CHECK YOUR GRIPS IN THE “HIT SPOT” (2)

The most irrefutable physical law in tennis is that “the ball will be
directed where you point the racquet at the moment the strings meet the
ball.” This sounds simple enough, but it is a fundamental that is often
overlooked by a beginner who is trying to think of ten things at once.
As a tennis instructor, one can heighten the class’s attention with the
mere suggestion of the proper backhand grip discussion. Almost
immediately, pupils will pick up their racquets and search for this mystic
grip that will cure their frustrating backhand problem. While no grip will
atone for poor position or improper hit spot, an understanding that grip
change reinforces wrist strength is essential.
No matter how one explains this necessity, students have a period in
when the decisions concerning which way and how much the hands turn
are confusing. The same is true of all grips when one progresses to the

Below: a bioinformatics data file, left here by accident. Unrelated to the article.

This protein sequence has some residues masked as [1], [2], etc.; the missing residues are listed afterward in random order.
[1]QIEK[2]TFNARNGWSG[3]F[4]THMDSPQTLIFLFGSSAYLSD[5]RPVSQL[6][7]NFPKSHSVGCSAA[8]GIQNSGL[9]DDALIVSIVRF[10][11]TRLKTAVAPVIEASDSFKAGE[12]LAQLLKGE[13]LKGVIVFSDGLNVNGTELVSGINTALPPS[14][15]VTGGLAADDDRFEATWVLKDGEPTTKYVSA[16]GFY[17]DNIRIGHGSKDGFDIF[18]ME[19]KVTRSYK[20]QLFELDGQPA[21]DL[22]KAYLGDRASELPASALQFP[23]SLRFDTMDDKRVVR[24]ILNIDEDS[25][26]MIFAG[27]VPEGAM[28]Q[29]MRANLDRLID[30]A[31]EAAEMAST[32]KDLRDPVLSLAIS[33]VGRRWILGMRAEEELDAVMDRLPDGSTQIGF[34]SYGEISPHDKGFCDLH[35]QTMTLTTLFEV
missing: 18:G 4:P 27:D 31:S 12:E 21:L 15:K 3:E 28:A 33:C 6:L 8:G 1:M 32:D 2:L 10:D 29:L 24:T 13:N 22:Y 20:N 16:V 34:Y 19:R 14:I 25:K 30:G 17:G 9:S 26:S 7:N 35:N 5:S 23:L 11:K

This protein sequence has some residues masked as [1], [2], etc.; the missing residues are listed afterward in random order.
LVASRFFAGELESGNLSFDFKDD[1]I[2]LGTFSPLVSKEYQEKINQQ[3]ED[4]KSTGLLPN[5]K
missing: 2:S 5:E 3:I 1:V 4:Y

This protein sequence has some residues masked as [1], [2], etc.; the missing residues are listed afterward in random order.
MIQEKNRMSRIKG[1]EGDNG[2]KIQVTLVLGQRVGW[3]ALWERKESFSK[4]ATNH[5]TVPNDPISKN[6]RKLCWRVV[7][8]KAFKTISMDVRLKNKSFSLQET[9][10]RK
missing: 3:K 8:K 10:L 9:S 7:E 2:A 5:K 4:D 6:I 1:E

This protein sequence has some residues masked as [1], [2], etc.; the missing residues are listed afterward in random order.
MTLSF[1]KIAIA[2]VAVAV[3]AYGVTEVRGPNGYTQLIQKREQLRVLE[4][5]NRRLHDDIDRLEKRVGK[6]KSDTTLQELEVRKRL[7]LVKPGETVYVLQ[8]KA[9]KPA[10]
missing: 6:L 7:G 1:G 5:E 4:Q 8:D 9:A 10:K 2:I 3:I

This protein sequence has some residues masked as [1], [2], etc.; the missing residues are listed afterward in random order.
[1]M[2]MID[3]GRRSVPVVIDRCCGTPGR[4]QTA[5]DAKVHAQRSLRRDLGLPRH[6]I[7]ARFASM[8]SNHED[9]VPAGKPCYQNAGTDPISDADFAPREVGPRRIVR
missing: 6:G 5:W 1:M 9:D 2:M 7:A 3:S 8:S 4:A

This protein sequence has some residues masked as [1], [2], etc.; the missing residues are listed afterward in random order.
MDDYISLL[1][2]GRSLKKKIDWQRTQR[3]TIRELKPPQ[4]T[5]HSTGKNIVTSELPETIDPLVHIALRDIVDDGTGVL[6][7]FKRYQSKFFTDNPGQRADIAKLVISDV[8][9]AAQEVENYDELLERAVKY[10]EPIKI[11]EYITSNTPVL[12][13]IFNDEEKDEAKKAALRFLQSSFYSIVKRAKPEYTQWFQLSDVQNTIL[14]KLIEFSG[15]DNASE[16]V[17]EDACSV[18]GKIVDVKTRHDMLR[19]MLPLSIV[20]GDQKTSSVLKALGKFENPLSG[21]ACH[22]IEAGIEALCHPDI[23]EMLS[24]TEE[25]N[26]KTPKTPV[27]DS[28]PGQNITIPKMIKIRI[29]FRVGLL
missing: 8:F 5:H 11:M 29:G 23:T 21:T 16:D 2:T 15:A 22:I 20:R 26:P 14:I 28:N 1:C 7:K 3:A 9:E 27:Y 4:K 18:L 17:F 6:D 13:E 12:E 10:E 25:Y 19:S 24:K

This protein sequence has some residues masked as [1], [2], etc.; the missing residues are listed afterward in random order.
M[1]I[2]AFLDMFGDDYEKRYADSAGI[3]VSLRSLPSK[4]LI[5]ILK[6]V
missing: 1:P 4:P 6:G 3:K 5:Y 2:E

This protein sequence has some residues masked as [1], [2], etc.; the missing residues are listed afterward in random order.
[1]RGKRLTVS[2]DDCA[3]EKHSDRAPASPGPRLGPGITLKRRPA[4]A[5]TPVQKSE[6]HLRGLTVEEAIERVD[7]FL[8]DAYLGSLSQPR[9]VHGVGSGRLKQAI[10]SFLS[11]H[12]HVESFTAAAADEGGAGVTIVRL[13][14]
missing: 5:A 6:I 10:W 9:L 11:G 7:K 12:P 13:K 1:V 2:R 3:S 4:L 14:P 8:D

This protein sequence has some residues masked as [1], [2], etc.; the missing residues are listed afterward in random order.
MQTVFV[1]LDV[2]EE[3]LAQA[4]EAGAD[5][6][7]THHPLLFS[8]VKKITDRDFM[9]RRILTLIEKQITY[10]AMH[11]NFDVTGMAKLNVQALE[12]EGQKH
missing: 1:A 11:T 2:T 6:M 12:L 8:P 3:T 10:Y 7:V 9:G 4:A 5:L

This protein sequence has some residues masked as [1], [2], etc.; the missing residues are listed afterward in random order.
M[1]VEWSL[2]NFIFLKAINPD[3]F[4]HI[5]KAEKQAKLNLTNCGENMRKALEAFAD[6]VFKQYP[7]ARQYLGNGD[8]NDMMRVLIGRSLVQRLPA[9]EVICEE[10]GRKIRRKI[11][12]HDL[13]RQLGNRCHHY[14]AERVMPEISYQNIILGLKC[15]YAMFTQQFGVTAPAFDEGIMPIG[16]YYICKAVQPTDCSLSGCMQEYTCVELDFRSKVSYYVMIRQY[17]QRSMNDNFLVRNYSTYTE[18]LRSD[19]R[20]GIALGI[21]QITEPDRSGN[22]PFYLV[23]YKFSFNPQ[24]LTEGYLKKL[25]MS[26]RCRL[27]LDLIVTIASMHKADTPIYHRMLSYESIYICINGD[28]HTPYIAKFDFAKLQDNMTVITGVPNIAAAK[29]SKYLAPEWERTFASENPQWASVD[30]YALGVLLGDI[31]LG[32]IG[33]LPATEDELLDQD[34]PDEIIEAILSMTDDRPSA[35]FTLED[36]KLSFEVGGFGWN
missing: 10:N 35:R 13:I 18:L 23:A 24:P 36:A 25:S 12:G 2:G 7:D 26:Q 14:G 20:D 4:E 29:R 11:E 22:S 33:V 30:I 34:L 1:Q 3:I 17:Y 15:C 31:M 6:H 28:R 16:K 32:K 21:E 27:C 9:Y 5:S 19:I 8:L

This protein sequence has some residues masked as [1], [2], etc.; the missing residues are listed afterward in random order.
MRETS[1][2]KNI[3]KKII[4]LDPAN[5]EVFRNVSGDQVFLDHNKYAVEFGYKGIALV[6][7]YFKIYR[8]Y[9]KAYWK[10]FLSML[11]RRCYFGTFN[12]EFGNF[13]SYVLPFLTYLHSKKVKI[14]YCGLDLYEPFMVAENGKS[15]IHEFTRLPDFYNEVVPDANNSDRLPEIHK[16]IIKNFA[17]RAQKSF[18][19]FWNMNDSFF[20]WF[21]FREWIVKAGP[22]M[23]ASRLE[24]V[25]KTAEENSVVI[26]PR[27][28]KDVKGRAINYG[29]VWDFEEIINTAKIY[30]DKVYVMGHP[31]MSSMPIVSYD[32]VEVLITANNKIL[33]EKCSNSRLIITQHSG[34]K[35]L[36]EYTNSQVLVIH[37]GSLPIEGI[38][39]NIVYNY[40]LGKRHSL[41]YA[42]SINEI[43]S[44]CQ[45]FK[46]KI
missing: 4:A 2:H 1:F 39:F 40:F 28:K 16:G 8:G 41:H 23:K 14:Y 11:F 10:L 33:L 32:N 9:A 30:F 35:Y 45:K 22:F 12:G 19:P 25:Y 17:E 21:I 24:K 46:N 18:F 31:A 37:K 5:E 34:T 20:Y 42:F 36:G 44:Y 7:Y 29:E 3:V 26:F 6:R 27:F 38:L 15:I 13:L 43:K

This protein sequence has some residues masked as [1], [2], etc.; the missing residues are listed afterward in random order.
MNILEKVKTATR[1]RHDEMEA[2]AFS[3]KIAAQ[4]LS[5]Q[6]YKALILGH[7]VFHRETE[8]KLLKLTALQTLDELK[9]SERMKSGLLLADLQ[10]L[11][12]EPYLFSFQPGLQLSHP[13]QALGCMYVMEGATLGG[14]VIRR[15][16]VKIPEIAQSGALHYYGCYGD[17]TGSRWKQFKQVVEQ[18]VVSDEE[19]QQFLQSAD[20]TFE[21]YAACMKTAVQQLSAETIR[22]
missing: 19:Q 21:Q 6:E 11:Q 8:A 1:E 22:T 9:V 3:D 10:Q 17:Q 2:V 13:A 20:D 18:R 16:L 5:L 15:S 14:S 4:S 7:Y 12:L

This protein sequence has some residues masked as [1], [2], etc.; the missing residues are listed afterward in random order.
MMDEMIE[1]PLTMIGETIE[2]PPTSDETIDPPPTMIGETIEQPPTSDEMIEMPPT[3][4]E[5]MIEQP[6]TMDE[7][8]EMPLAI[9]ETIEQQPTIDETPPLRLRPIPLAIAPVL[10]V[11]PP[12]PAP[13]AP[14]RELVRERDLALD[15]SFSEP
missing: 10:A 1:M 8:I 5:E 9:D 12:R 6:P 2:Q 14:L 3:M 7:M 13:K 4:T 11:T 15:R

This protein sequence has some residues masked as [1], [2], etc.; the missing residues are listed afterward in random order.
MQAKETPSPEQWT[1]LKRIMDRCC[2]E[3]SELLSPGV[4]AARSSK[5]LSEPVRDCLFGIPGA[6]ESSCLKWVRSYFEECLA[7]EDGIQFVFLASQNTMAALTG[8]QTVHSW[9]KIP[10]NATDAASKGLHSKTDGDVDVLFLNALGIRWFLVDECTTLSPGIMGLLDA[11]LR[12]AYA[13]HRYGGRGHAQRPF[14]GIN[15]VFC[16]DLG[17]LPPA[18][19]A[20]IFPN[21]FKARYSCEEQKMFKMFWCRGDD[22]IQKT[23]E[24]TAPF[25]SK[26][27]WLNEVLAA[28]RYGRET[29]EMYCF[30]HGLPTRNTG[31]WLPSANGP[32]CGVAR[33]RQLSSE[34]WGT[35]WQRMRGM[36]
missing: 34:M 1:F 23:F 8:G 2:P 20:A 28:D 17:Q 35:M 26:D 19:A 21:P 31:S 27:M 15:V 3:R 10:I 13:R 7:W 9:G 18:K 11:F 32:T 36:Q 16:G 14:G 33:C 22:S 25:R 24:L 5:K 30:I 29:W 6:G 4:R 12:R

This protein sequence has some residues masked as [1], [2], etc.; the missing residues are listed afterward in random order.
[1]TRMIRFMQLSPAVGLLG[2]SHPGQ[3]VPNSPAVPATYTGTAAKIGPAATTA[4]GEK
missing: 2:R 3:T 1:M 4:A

point that all strokes have been explained. To cope with this indecision, a
teacher can facilitate grip change understanding by having students check
their grips in the various hit spots.
Thus constant concentration. It is like a golfer putting; he must watch the
ball but intensely concentrate on the cup. Only tennis players move too!
While this seems obvious to parents, juniors may neither understand it,
nor understand how it breaks down under pressure or adversity. Perhaps
beginners would do well to concentrate on only one target. If nine of ten
players are right-handers and the majority of these are weaker on the
backhand side, then concentrating on this target alone makes a junior
strategically sound up to a surprisingly high level.
If tennis is the “ability to hit a changing target while moving and under
stress,” then moving and concentrating are the core of the game.
Parents—you are right, but you need to explain yourselves!Most beginners tend to check their grips in the ready, or waiting, position. By checking grips in the hit spot a beginner can immediately relate grips and their relationship to “the most irrefutable physical law in tennis.” One also can more easily ascertain the value of proper grip to
wrist reinforcement.

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